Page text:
Most taxpayers understand that personal expenses largely aren't deductible and business ones, for the most part, are. However, there are some gray areas. For example, is the mileage you put in when you commute to work every day a business expense, because it's related to your job, or a personal expense?
Because where you choose to live in relation to your workplace is a decision influenced solely by personal factors, the mileage and other expenses associated with a commute to and from work is not a tax-deductible expense. Mileage, parking and tolls associated with your everyday drive to and from work cannot be claimed as a deduction.
If your business location temporarily moves to a different location, you may deduct the transportation costs between your home and the temporary workplace. Any work location that's reasonably expected to be used for less than a year qualifies as a temporary location, regardless of the distance – even if it's closer to your home than your regular location. Meetings at locations other than your normal place of business also qualify for this deduction.
Commuting to a Second Job
In some instances, workers who work two jobs may claim the commute between the first job and the second job as a deduction. For this commute to qualify, the drive must be direct between the two places of employment, with no side trips for errands or stops at home between the two shifts. The drive to the first workplace and the drive home from the second workplace are still non-deductible expenses.
Travel Between Job Sites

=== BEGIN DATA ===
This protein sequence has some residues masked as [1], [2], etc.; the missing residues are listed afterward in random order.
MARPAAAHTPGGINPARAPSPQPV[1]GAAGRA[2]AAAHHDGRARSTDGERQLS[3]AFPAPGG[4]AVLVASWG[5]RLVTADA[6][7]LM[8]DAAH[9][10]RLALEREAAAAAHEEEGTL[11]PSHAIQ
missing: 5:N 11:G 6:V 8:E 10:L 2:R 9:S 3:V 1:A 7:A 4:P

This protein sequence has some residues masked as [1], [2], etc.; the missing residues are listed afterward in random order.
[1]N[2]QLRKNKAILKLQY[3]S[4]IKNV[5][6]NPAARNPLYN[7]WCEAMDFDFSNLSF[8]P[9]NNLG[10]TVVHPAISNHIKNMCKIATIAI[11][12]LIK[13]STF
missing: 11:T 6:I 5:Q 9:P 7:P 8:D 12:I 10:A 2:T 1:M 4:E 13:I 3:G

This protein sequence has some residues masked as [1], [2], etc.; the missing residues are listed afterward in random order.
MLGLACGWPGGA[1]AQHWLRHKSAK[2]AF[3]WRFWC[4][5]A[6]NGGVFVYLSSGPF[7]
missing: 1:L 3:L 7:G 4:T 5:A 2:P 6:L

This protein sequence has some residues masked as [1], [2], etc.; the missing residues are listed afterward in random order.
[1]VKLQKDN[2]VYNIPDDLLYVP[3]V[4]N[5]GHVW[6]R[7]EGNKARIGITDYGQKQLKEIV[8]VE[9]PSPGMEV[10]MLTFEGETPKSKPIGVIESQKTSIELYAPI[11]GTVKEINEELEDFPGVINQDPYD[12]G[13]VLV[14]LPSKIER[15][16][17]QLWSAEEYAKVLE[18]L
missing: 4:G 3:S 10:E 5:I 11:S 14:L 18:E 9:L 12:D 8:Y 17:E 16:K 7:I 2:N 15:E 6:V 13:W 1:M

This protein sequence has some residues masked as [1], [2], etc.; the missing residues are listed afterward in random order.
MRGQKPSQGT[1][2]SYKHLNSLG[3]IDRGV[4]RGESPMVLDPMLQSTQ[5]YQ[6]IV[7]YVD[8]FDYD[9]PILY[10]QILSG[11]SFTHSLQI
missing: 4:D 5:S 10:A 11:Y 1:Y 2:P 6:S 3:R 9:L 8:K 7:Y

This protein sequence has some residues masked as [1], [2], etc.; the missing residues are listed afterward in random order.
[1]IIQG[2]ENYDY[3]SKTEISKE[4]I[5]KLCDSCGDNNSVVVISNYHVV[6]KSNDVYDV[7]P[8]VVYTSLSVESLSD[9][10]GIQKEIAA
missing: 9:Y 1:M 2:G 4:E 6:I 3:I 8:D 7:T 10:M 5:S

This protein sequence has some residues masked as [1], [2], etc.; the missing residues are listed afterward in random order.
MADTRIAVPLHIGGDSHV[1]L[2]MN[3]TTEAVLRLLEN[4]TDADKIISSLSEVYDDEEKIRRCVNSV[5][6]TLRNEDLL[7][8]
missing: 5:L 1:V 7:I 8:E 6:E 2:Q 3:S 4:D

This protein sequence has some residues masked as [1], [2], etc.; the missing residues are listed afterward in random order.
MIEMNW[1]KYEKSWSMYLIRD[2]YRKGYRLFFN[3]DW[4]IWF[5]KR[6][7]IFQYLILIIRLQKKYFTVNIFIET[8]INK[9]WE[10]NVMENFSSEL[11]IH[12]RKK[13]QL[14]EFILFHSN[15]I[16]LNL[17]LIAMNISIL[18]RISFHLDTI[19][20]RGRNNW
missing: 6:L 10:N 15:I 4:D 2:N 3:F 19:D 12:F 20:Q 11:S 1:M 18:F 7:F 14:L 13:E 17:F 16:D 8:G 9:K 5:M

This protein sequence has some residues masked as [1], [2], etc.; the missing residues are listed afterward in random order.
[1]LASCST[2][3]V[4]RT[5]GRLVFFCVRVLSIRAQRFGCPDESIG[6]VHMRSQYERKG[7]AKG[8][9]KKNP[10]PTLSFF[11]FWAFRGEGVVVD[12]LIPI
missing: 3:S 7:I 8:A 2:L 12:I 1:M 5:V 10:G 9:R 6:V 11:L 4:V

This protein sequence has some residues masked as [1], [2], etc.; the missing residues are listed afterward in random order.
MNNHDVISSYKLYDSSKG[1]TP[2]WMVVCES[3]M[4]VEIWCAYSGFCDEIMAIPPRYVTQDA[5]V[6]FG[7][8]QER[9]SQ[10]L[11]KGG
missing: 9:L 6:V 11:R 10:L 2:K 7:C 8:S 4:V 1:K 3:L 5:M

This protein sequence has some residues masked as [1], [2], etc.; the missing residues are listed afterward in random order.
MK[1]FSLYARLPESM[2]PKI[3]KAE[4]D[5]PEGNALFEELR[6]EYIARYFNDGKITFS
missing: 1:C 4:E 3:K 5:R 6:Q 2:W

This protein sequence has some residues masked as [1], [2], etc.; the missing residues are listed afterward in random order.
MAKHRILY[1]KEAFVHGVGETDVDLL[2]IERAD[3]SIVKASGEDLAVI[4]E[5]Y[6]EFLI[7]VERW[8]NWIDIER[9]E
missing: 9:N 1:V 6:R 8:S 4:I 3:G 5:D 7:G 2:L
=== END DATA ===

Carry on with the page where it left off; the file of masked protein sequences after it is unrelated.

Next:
Workers who must use their personal vehicle to travel between job sites may claim all mileage incurred during the course of the business-related trips. If the final trip of the day is from a site that's not the taxpayer's regular place of business, those miles are deductible as well. Parking costs a driver incurs when parking his car at off-site job locations is also a deductible expense.
No Fixed Place of Business and Home Offices
Workers who have no fixed place of business, such as traveling sales representatives, may deduct trips to meet clients, but only after the first trip, which qualifies as the worker's commute to a regular place of business. If a worker maintains a home office as his regular place of business and works in that office before heading out on calls, all his mileage is deductible.
For the 2013 tax year, the IRS allows taxpayers to deduct 56.5 cents per mile driven for qualifying business related purposes, although this rate is recalculated on a yearly basis. The date, description and mileage of each trip must be recorded in a log to claim this deduction.
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